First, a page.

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Mark Cascia - A Grape Perspective: A Gold Medal-Winning Vintner
04.27.12
 
Goddard systems engineer and vintner Mark Cascia lives by the expression, “If you want to make a small fortune in the wine business, start with a large one.” From 1991–1993, Cascia worked in Toulouse, France. He arrived in France a beer drinker but, after visiting “almost every wine region in France,” he left a confirmed wine connoisseur. Once back home, he began making wine from concentrate, which he describes as “pretty awful looking stuff though surprisingly tasty.”

In 1998, Cascia and his wife Kimberly bought a 17th century house on 20 acres on Kent Island and started a twelve acre vineyard. Says Cascia, “I am the first person to grow grapes on Kent Island and one of the first to do so on the Eastern Shore.” Everyone told him it was impossible to grow grapes there, but Cascia became a pioneer in the fledgling Maryland wine industry. “My wife insisted on the name ‘Mark Cascia Vineyards.’ She believes that all good vineyards have two names,” explains Cascia, “as, for example ‘Robert Mondavi.’”

Mark and Kimberly Cascia at their vineyard on Kent Island, MD.› Larger image
Mark and Kimberly Cascia in their vineyard and in front of their barn which houses the tasting room. Credit: M. Cascia
Planting their vineyard proved to be both challenging and amusing. A friend’s young child, who now assists in negotiating nuclear proliferation treaties, insisted on planting the vines upside down because “they looked better that way.” Cascia and his wife now do almost all of the work themselves.

Explains Cascia, “It takes about four to five years after planting to get something, if you get anything. Then you find out about birds and deer.” His first harvest in 2001 did not yield much. Cascia was stranded on the west coast due to the events of 9/11, which coincided with harvest time. Although his wife kept telling him that their vineyard looked like the set of Alfred Hitchcock’s “The Birds,” he thought she was just exaggerating. Cascia now admits that his wife was right. We are on the migratory path of lots of birds. They ate seven tons of grapes that week. The deer ate most of the rest.”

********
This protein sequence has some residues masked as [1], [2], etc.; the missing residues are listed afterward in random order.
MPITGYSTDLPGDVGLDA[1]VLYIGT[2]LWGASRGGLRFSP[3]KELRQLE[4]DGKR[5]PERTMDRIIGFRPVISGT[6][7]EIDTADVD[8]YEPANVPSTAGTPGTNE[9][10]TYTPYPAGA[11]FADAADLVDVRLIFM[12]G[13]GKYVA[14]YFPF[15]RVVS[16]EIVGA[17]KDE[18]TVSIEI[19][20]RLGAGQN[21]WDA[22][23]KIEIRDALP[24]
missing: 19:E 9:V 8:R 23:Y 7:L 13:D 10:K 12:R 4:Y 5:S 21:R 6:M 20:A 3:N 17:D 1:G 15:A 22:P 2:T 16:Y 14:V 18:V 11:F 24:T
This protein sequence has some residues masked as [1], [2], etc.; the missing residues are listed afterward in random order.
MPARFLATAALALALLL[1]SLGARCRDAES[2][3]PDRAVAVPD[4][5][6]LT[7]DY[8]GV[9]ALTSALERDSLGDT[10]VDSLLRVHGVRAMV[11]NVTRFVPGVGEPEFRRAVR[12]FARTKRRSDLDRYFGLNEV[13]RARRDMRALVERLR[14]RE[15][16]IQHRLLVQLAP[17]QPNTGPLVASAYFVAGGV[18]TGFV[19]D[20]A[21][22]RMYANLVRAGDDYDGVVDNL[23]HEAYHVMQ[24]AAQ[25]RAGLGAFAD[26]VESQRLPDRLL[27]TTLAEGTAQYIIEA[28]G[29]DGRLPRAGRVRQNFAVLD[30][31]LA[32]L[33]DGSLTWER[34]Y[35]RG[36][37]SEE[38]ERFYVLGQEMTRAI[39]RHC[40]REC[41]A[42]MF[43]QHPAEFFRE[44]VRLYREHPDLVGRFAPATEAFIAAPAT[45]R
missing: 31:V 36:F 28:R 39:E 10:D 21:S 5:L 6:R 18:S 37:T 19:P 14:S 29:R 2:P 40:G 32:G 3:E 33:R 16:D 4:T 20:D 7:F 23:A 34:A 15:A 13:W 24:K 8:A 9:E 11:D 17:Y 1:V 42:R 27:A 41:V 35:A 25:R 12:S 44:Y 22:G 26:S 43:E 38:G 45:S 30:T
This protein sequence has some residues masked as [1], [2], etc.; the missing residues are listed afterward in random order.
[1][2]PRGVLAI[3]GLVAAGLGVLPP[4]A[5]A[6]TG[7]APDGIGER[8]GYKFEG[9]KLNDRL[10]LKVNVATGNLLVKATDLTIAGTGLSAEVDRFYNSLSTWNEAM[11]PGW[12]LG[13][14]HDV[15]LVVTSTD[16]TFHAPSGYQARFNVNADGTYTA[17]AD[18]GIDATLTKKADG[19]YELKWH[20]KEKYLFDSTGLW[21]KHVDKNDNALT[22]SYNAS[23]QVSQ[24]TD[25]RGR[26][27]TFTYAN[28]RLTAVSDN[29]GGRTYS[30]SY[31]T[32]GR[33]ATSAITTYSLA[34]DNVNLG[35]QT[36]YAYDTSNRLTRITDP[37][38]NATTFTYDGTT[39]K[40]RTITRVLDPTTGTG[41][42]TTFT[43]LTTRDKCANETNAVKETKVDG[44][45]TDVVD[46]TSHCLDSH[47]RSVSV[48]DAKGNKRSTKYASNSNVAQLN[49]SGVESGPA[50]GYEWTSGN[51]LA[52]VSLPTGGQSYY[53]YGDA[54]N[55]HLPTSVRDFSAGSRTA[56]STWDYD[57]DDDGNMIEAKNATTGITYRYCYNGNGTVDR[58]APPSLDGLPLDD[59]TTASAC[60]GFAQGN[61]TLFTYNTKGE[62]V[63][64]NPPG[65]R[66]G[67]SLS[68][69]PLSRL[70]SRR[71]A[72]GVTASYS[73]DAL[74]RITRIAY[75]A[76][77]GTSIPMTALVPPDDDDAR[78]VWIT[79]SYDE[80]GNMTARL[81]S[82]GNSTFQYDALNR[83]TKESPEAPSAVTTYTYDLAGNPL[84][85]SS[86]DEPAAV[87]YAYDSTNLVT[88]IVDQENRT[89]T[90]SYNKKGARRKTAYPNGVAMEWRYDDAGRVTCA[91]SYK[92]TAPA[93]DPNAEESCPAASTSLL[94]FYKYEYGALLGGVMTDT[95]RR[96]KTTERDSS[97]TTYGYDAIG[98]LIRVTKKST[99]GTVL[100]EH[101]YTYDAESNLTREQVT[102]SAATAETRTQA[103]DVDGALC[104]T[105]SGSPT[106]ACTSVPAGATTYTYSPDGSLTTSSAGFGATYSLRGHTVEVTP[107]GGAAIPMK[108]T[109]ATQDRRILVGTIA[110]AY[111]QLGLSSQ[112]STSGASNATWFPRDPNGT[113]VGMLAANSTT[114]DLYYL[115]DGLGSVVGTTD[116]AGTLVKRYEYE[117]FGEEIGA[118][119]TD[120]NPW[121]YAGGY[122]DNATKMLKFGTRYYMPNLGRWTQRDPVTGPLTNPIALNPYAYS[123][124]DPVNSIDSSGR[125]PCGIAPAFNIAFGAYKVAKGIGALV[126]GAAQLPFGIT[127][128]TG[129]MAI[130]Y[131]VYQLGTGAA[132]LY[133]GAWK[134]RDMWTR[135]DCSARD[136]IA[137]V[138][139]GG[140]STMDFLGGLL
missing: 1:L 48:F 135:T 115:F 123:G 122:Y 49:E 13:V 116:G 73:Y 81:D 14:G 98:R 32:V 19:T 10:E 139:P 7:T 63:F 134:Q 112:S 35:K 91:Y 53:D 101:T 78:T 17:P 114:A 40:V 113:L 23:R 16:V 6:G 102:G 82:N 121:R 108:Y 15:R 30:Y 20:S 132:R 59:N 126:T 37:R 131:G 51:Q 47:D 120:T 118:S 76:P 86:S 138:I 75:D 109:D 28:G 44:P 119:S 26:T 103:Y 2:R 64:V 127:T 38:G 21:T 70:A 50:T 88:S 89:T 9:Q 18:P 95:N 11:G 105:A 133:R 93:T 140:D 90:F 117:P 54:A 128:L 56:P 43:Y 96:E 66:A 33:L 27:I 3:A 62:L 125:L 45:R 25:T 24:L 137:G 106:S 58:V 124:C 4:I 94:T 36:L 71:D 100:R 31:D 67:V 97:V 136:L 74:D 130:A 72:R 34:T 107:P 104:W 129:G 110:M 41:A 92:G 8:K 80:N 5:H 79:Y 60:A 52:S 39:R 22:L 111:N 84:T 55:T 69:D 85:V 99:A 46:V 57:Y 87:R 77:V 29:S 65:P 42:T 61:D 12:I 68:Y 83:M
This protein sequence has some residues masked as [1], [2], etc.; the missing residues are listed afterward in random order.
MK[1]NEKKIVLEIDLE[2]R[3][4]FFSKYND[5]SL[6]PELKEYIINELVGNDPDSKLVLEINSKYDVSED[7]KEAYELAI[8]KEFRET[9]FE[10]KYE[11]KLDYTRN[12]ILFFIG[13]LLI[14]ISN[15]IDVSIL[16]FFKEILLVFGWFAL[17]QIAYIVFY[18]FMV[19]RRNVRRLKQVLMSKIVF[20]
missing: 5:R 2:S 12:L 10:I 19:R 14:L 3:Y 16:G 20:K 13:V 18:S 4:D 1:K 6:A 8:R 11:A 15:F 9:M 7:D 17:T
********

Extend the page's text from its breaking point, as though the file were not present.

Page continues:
The Cabernet Sauvignon grapes growing at the vineyard. The Cascia vineyard circa 2009
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The Cabernet Sauvignon grape growing at the Cascia vineyard. Credit: M. Cascia
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The Cascia vineyard circa 2009. Credit: M. Cascia

Cascia wound up harvesting just enough grapes to fill a few tubs but found that his wife and two daughters Greer and Mia were too light to crush the grapes. “So I hopped in and was able to crush the grapes,” remembers Cascia. “It was exhausting. It’s like slogging in heavy, deep snow. It’s not at all easy like in the infamous ‘I Love Lucy’ episode.” What little wine he produced “turned out very nicely.”

Mark and Greer on the tractor circa 1999.› Larger image
Mark and Greer, his daughter, circa 1999, ride the tractor around the vineyards. Credit: M. Cascia
In 2002, Cascia bought $2,000 worth of bird scare devices which, though effective in discouraging the migratory birds, did little to move the resident bird population. “The residential birds were so aggressive,” says Cascia, “that some of them actually landed on my shoulders. So each day I had to go out at sunrise and again at sundown and drive around on my tractor like a madman shrieking at the top of my lungs at these birds to scare them away.”

In 2005, he obtained all the necessary winemaker’s licenses. That year, he made a Bordeaux blend called Queen Anne’s Reserve using a cabernet sauvignon, cabernet franc, merlot, petit verdot, and malbec all from his own grapes. He released this wine in 2009, entered it in the Maryland Governor’s Cup Wine Competition that year, and won a Gold Medal. In 2009, both his 2005 nebbiolo and his 2003 zinfandel won Silver Medals.


Cascia sold his first bottle in May 2008 at the Chesapeake Wine Festival on Kent Island. Concludes Cascia, “My wife and I do this as a big hobby now with our daughters. We get a lot of enjoyment producing something we can enjoy and share with others. We also want something to pass on to our kids.”

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Elizabeth M. Jarrell
NASA's Goddard Space Flight Center, Greenbelt, Md.